Memory Lane: Watch The Moment In 2008 When Yammer Launched As A Standalone Business

Next Story

If Everyone Got Their BBC Fix Through Netflix, Could It Wipe 80% Off BBC Worldwide’s Revenues?

Like so many things that go on to have big success, Yammer, the enterprise social networking company that was just officially acquired by Microsoft for a cool $1.2 billion, had an inauspicious start.

At first, actually, Yammer was not intended to be a company at all. It was built as an internal feature within a genealogy startup called Geni, to let Geni employees communicate with each other about work. Soon, though, Geni co-founder David Sacks realized that this tool they’d built could be very useful for others. And voilà, Yammer was spun out and born as its own business, with Sacks at the helm (Geni, meanwhile, is still very much around as an independent entity, its current CEO Noah Tutak told TechCrunch via email today.)

The really cool thing is that TechCrunch was on it from the very beginning. Yammer launched officially in September 2008 at TC50, the TechCrunch-backed conference that has since been replaced with our bi-annual Disrupt events. David Sacks took the stage and did the first public demonstration of Yammer, positioning it as the private Twitter for intra-company communication, saying:

“We’ve been using it internally for about the past six months, and we think it’s so good that we decided to spin it out into its own company, Yammer, so that other companies can use it as well.”

You can watch that first demo, and the reactions of TC50 judges including Salesforce CEO Marc Benioff, right here:

The first reactions to Yammer were pretty enthusiastic, and the company went on to win the TC50′s top prize that year. Erick Schonfeld was the first to report on the launch for TechCrunch, writing:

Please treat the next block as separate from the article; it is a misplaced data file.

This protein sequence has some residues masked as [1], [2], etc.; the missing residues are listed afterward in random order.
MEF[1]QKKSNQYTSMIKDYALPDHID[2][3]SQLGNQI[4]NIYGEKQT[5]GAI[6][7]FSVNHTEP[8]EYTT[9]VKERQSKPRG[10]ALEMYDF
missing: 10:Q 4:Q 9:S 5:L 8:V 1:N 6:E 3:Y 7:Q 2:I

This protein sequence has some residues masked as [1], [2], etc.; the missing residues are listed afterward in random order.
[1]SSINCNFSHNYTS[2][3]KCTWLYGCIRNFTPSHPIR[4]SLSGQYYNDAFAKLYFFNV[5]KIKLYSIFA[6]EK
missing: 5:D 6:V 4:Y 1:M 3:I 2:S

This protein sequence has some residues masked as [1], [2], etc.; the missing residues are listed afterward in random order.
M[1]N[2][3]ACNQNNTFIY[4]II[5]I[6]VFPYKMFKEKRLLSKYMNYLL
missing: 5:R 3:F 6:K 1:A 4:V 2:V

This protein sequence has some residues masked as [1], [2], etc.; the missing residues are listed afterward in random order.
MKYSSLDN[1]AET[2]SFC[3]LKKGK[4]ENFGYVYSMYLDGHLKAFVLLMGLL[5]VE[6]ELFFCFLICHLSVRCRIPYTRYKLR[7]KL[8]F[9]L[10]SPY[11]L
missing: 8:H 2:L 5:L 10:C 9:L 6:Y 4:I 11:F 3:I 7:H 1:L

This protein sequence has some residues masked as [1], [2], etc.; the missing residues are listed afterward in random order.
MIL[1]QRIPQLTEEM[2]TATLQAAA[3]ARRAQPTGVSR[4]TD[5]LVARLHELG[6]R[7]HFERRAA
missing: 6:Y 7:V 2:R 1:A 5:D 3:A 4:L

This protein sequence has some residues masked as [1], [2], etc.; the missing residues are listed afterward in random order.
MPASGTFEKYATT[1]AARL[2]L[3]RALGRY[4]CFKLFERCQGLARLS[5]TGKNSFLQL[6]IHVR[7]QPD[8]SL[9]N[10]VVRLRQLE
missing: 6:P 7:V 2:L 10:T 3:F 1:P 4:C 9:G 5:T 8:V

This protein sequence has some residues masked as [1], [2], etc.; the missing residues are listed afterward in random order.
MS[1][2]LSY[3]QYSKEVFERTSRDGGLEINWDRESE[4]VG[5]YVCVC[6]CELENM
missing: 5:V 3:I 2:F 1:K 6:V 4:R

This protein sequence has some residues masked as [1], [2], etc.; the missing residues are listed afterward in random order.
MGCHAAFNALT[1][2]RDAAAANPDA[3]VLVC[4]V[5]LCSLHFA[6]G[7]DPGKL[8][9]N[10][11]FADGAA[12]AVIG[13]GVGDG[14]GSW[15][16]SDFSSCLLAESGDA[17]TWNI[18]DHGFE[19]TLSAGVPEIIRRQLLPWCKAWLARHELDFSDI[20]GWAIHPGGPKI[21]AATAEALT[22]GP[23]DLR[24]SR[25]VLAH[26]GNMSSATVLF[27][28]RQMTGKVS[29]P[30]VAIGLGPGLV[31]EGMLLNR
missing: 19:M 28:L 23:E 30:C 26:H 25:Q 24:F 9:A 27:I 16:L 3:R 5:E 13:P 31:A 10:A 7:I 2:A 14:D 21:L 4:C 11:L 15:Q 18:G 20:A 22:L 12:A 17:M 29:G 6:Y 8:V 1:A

“Just like Facebook in the early days, which required a university e-mail address to join, Yammer requires a corporate email address to join.

Unlike Twitter, Yammer actually has a business model. It is free to use for employees, but if a company wants to claim their network and get administrative tools to remove messages and users, set password policies, or set IP ranges for who can use it.”

That same bottom-up “freemium” business model structure is what eventually helped to attract the acquisition interest from Microsoft, according to CEO Steve Ballmer. Yammer is “pretty unique, maybe very unique, in the viral adoption model. You can throw the word ‘enterprise’ and ‘social’ on a bunch of different stuff, but you can’t find anybody who has really built a customer base of enterprise customers in the same way virally with great respect from the IT department, with great love from the consumer,” Ballmer said in a conference call with press and analysts this morning. Post-deal, Microsoft said, that revenue model will stay intact.

We at TechCrunch have actually been both users and office neighbors of Yammer, so the relationship here has stayed pretty close — sometimes uncomfortably so. So we do have an extra bit of pride seeing Yammer’s big exit confirmed today (and Steve Ballmer’s limo parked outside), even if the price tag causes some to balk just a bit (and complain even more about Yammer’s lack of an auto-refresh feature. Grumble grumble.) But hey, you know what they say about what haters are liable to do. And it could be argued that many of those who hate on Yammer only do it because they also love it — and use it — so very much.

Anyway! Big congratulations are in order, Yammer. Don’t forget us little bloggy people now that your startup days are officially behind you.